Get to know your AOs: Robert Barbara

Robert Barbara, Authorised Officer from the Quality Support Team, shares how services are setting up safe sleep environments and how they are reflecting on their practices to ensure children are safe while sleeping.

What is your position and where are you based?

I am a Senior Field Officer in the Quality Support Team and am currently based remotely with access to offices across NSW.

What is one piece of advice you tend to give a lot of services?

Depends on the context, if it relates to Assessment and Rating I usually advise all services to showcase their practices and involve all stakeholders, such as children, families, staff and community by providing opportunities for their voices to be heard in their self-assessment journey. I remind the service to periodically check in with the Authorised Officer (AO) if they require any further information or to discuss if further evidence can be provided through the assessment methodologies of observe, sight and discuss. Further, I always reiterate that it is a collaborative process and the service and Regulatory Authority are both here to work together for the best outcomes for children, families and other stakeholders.

How have you seen services effectively manage the different sleep/rest needs of each child simultaneously?

I have seen services continuously collect the sleep/rest needs of children from families that reflect their home and cultural routines and practices through ongoing conversations, written documentation and electronic platforms. But is important to note that if families make requests that are contrary to best practice and increase risk to children they need to refer to service’s policies and procedures or contact Red Nose for advice.

I have also seen services utilise a continuity of care approach as part of the attachment theory where educators are responsible for individual younger children’s sleep/rest needs and with older children, promoting agency by giving them choices about their sleep/rest needs.

What are some best practice examples of how services are setting up safe sleep environments for children?

Some best practice examples include:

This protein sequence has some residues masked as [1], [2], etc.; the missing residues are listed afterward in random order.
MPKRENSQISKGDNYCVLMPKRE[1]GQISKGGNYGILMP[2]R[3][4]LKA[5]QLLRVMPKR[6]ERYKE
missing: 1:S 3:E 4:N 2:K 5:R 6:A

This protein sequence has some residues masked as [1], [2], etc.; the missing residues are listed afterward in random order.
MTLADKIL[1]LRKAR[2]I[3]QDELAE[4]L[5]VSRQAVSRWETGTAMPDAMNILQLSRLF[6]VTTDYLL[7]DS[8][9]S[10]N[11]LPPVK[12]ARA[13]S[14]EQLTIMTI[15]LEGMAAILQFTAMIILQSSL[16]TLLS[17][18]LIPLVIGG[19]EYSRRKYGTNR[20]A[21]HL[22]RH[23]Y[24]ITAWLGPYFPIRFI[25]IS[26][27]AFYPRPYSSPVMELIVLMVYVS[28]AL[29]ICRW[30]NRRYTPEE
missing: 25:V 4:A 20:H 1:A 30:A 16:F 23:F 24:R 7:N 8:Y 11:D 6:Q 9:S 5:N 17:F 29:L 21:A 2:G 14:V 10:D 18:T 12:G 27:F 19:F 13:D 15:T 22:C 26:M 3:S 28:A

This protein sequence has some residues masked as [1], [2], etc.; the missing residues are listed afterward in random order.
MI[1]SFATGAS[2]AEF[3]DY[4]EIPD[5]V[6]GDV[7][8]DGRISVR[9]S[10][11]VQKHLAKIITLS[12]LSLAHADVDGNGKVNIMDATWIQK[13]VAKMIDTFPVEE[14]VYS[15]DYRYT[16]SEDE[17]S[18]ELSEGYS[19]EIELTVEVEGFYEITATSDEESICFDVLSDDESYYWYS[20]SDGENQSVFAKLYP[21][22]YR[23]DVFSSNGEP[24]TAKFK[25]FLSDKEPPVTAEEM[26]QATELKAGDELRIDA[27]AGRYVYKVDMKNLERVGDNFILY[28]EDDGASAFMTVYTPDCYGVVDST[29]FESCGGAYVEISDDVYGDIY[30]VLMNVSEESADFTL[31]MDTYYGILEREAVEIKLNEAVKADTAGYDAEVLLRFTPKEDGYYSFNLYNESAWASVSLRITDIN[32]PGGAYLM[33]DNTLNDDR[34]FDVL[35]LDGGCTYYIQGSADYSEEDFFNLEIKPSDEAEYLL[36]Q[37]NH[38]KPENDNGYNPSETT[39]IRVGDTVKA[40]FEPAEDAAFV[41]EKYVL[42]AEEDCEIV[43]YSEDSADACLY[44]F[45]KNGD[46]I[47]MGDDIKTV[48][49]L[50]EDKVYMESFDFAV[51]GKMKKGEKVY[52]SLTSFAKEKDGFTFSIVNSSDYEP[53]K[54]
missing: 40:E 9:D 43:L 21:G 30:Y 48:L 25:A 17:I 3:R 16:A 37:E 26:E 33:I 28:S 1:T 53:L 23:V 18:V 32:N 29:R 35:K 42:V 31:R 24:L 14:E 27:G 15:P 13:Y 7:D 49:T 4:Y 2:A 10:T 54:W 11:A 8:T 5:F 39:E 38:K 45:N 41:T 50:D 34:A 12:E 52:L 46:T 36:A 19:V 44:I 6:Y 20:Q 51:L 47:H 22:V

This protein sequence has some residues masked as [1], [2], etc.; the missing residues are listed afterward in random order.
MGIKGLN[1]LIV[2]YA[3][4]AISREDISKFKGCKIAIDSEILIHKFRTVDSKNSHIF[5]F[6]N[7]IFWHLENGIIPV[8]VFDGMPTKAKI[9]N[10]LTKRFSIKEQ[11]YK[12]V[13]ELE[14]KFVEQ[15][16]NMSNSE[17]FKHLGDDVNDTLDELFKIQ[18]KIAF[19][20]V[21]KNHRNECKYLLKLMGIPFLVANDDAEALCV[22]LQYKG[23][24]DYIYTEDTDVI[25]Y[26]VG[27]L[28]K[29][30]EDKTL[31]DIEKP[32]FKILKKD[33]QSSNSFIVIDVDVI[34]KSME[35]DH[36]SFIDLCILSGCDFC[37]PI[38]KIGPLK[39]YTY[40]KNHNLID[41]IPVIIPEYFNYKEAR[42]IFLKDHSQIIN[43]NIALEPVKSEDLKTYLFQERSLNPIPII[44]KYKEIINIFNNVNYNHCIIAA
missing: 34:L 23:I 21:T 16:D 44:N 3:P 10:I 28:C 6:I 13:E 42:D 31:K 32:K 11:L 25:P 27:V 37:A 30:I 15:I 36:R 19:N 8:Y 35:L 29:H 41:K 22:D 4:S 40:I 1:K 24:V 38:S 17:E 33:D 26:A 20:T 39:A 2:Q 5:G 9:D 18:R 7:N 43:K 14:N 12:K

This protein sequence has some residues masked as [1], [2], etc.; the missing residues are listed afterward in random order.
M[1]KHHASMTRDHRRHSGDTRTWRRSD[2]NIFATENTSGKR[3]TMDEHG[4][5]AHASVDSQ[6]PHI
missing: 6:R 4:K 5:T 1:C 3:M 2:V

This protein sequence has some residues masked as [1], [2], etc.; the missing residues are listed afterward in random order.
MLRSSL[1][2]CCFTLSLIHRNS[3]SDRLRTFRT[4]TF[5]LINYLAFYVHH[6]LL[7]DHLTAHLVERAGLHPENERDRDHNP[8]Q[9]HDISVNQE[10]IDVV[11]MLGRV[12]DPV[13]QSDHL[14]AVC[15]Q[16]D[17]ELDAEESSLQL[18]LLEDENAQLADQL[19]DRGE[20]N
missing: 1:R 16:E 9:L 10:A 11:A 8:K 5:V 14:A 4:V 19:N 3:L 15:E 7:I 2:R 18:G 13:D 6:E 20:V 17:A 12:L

• Ensuring sleep and rest policies and procedures are regularly updated in consultation with children and families.
  • Detailing what procedures educators must follow when conducting physical checks of sleeping children.
  • Referencing Red Nose recommendations and ACECQA in relation to safe sleep environments and equipment such as safe cots and safe bedding that are compliant with Australian Standards.
  • Ensuring the sleep/rest environment and sleep equipment is kept safe and fit for purpose, such as temperature control and is appropriate for the age groups.
  • Addressing any hazards, such as:
    • cords and blinds
    • hygiene
    • health and safety implications, such as the cleaning process of cots, beds and linen.

How are services reflecting on their safe sleep practices to ensure they are providing safe environments for children?

Services are reflecting on:

  • Family and cultural needs and what they can do if and when these family practices differ from Red Nose recommendations.
  • The current best practice guidance, correct legislative requirements informed by recognised authorities and up-to-date information.
  • Relevancy to service context, including service type.
  • Clearly defined and designated roles and responsibilities and expectations in relation to how sleep and rest will be managed.
  • How policy and procedures will be implemented, made available to educators and staff and how ongoing monitoring and reviewing of the policy and procedures will occur.
  • Inductions and ongoing training for staff on how regular sleep/rest information is shared and can assist staff (including relief and casual educators and family day care educator assistants).
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